• Jeremy Schmutz
  20. US Department of Energy (DoE), Joint Genome Institute (JGI), Walnut Creek, California, USA.

    • Jarrod Chapman,
    • Simon Prochnik,
    • Shengqiang Shu,
    • Daniel Rokhsar &
    • Jeremy Schmutz
  21. The Center for Integrative Genomics, University of California Berkeley, Berkeley, California, USA.

    • Daniel Rokhsar
  22. Centre for the Analysis of Genome Evolution and Function, University of Toronto, Toronto, Ontario, Canada.

    • Stephen I Wright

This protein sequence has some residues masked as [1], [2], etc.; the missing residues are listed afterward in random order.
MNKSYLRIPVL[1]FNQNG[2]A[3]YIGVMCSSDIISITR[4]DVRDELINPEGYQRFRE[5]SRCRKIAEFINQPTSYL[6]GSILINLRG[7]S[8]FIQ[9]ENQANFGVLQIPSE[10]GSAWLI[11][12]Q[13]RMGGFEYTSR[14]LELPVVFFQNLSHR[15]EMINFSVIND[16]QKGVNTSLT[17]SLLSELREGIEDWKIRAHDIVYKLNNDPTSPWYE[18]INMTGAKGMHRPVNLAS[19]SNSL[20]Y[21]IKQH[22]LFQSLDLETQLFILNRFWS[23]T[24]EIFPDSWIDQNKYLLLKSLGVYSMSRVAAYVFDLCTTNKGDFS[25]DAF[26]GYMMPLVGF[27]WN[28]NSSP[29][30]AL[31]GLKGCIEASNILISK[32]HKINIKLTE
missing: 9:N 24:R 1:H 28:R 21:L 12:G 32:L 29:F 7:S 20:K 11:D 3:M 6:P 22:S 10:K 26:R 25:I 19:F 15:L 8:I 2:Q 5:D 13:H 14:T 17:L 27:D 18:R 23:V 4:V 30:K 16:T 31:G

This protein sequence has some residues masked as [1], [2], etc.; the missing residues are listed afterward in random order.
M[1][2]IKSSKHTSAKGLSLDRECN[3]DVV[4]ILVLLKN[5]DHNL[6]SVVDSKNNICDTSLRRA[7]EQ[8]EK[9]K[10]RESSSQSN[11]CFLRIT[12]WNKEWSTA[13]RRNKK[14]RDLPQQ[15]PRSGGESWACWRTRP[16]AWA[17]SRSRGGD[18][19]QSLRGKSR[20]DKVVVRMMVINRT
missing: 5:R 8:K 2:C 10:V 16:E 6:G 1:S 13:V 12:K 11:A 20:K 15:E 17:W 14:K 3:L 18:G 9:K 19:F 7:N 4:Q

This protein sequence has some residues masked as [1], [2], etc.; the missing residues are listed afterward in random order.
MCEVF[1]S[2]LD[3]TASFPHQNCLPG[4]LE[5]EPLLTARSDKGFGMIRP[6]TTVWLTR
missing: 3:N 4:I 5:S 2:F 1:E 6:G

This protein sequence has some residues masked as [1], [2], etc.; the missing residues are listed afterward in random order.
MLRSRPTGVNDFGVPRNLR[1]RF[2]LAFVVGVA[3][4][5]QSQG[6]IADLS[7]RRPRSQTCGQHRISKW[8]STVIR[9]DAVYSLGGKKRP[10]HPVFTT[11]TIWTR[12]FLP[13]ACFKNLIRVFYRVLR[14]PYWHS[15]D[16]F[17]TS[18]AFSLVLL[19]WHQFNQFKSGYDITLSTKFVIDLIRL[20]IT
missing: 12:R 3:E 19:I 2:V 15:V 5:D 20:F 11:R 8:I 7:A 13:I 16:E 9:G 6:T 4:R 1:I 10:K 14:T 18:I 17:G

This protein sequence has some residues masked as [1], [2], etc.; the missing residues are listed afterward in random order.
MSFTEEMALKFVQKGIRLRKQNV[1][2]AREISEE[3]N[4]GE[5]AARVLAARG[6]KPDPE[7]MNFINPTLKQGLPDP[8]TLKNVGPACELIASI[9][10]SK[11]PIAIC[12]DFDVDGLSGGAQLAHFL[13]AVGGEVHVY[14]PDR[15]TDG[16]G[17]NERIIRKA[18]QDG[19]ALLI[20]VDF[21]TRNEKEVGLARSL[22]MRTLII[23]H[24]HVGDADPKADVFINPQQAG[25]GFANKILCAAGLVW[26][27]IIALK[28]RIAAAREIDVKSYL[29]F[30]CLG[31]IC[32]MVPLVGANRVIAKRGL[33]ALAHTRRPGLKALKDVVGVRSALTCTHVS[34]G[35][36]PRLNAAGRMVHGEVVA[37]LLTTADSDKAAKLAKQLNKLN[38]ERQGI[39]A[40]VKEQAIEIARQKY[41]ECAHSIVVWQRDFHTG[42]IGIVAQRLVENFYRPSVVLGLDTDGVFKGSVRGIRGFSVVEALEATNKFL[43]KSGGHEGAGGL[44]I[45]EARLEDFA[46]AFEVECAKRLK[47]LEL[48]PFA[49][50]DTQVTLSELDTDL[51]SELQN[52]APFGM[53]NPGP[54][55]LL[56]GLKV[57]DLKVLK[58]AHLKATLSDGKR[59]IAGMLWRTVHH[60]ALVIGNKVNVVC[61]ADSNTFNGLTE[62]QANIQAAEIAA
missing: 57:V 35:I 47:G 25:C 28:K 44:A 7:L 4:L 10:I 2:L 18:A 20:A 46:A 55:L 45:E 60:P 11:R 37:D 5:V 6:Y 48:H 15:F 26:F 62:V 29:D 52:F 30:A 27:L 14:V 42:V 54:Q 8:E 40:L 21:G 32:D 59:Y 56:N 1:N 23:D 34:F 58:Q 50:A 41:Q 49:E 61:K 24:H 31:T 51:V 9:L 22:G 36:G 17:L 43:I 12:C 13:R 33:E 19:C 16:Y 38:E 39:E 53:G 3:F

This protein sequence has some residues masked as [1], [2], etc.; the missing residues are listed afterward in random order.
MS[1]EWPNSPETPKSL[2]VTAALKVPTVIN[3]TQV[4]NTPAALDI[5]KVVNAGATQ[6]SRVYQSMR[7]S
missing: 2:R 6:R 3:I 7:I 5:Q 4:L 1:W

B.S.G., M.N., J. Schmutz, T.S., D.R., D.W. and S.I.W. conceived and designed the study. Y.-L.G., K.M.H., D.K., J. Steffen and T.S. prepared samples for sequencing. J.J. and J. Schmutz conducted de novo assembly of C. rubella. Y.-L.G., S.R.H., S.P., D.R. and S.S. performed genome annotation. J.G. led the data collection of BAC-end and clone sequencing. P.A., K.M.H., T.T.H., T.S. and S.I.W. conducted genetic mapping analysis. J.A.Å., Y.-L.G., D.K., F.M., H.Q. and W.W. performed the transposon analysis. Y.B., G.C., J.S.E., K.M.H., L.K.N., K.S., T.S. and S.I.W. conducted population genetic analysis. R.M.C., J. Steffen, L.M.S., K.M.H. and A.E.P. conducted the RNA sequence and expression analysis. M.B. and A.E.P. conducted de novo assembly of N. paniculata and whole-genome alignments. J.C. led the de novo assembly of C. grandiflora. A.E.P., S.T. and E.V. conducted comparative genomic analysis. T.M. and M.A.L. conducted FISH and chromosome painting. B.S.G., M.N., T.S., D.W. and S.I.W. wrote the paper with contributions from all authors.